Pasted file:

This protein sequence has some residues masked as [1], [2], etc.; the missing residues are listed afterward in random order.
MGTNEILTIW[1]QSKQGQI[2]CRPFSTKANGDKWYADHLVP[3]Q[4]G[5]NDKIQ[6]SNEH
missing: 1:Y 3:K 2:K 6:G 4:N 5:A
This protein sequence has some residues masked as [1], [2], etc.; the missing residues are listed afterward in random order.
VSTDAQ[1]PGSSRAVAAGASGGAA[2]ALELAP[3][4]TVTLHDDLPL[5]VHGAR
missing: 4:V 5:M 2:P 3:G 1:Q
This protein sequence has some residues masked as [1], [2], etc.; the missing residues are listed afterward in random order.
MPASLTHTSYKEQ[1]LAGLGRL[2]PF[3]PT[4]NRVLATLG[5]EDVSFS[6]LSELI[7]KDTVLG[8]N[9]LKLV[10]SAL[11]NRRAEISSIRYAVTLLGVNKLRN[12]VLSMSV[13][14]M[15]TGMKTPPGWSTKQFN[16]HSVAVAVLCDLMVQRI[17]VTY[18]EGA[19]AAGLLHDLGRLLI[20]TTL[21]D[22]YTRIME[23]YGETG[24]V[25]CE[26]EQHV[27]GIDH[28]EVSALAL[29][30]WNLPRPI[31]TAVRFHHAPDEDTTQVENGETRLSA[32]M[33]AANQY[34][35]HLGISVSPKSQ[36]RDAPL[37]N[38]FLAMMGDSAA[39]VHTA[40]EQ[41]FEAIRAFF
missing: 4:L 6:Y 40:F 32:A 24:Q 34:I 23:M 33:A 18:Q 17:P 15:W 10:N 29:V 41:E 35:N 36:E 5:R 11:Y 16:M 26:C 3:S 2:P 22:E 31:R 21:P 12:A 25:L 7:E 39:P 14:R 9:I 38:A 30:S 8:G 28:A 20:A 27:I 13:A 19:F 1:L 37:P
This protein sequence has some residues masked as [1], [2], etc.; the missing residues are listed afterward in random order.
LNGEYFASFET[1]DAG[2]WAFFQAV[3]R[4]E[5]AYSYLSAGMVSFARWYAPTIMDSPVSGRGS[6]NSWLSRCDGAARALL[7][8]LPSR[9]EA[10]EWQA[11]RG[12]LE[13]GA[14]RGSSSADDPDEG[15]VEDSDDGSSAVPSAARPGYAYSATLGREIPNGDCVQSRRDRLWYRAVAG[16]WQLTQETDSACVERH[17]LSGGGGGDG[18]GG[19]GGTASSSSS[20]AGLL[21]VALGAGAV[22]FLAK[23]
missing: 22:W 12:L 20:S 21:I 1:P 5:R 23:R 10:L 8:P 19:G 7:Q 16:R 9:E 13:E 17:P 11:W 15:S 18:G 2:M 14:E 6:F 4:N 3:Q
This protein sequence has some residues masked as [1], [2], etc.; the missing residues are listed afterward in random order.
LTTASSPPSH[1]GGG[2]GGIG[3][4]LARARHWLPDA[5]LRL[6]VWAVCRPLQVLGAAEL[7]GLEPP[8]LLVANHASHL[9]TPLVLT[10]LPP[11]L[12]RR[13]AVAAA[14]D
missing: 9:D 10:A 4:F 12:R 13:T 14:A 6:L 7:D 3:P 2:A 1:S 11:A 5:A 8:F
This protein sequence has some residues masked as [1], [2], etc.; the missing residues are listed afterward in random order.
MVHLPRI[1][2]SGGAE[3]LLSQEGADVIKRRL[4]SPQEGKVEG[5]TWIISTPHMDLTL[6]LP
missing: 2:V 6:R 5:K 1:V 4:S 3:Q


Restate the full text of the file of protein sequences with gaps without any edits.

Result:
This protein sequence has some residues masked as [1], [2], etc.; the missing residues are listed afterward in random order.
MGTNEILTIW[1]QSKQGQI[2]CRPFSTKANGDKWYADHLVP[3]Q[4]G[5]NDKIQ[6]SNEH
missing: 1:Y 3:K 2:K 6:G 4:N 5:A
This protein sequence has some residues masked as [1], [2], etc.; the missing residues are listed afterward in random order.
VSTDAQ[1]PGSSRAVAAGASGGAA[2]ALELAP[3][4]TVTLHDDLPL[5]VHGAR
missing: 4:V 5:M 2:P 3:G 1:Q
This protein sequence has some residues masked as [1], [2], etc.; the missing residues are listed afterward in random order.
MPASLTHTSYKEQ[1]LAGLGRL[2]PF[3]PT[4]NRVLATLG[5]EDVSFS[6]LSELI[7]KDTVLG[8]N[9]LKLV[10]SAL[11]NRRAEISSIRYAVTLLGVNKLRN[12]VLSMSV[13][14]M[15]TGMKTPPGWSTKQFN[16]HSVAVAVLCDLMVQRI[17]VTY[18]EGA[19]AAGLLHDLGRLLI[20]TTL[21]D[22]YTRIME[23]YGETG[24]V[25]CE[26]EQHV[27]GIDH[28]EVSALAL[29][30]WNLPRPI[31]TAVRFHHAPDEDTTQVENGETRLSA[32]M[33]AANQY[34][35]HLGISVSPKSQ[36]RDAPL[37]N[38]FLAMMGDSAA[39]VHTA[40]EQ[41]FEAIRAFF
missing: 4:L 6:Y 40:F 32:A 24:Q 34:I 23:M 33:A 18:Q 17:P 15:W 10:N 29:V 41:E 35:N 36:E 5:R 11:Y 16:M 26:C 3:S 2:P 22:E 31:R 21:P 12:A 25:L 7:E 39:P 14:R 9:I 38:A 30:S 8:G 28:A 20:A 27:I 13:A 19:F 1:L 37:P
This protein sequence has some residues masked as [1], [2], etc.; the missing residues are listed afterward in random order.
LNGEYFASFET[1]DAG[2]WAFFQAV[3]R[4]E[5]AYSYLSAGMVSFARWYAPTIMDSPVSGRGS[6]NSWLSRCDGAARALL[7][8]LPSR[9]EA[10]EWQA[11]RG[12]LE[13]GA[14]RGSSSADDPDEG[15]VEDSDDGSSAVPSAARPGYAYSATLGREIPNGDCVQSRRDRLWYRAVAG[16]WQLTQETDSACVERH[17]LSGGGGGDG[18]GG[19]GGTASSSSS[20]AGLL[21]VALGAGAV[22]FLAK[23]
missing: 22:W 12:L 20:S 21:I 1:P 5:R 23:R 10:L 8:P 19:G 7:Q 16:R 9:E 13:E 17:P 11:W 15:S 18:G 2:M 14:E 6:F 4:N 3:Q
This protein sequence has some residues masked as [1], [2], etc.; the missing residues are listed afterward in random order.
LTTASSPPSH[1]GGG[2]GGIG[3][4]LARARHWLPDA[5]LRL[6]VWAVCRPLQVLGAAEL[7]GLEPP[8]LLVANHASHL[9]TPLVLT[10]LPP[11]L[12]RR[13]AVAAA[14]D
missing: 9:D 10:A 4:F 12:R 13:T 14:A 6:L 7:D 3:P 2:A 1:S 11:A 5:A 8:F
This protein sequence has some residues masked as [1], [2], etc.; the missing residues are listed afterward in random order.
MVHLPRI[1][2]SGGAE[3]LLSQEGADVIKRRL[4]SPQEGKVEG[5]TWIISTPHMDLTL[6]LP
missing: 2:V 6:R 5:K 1:V 4:S 3:Q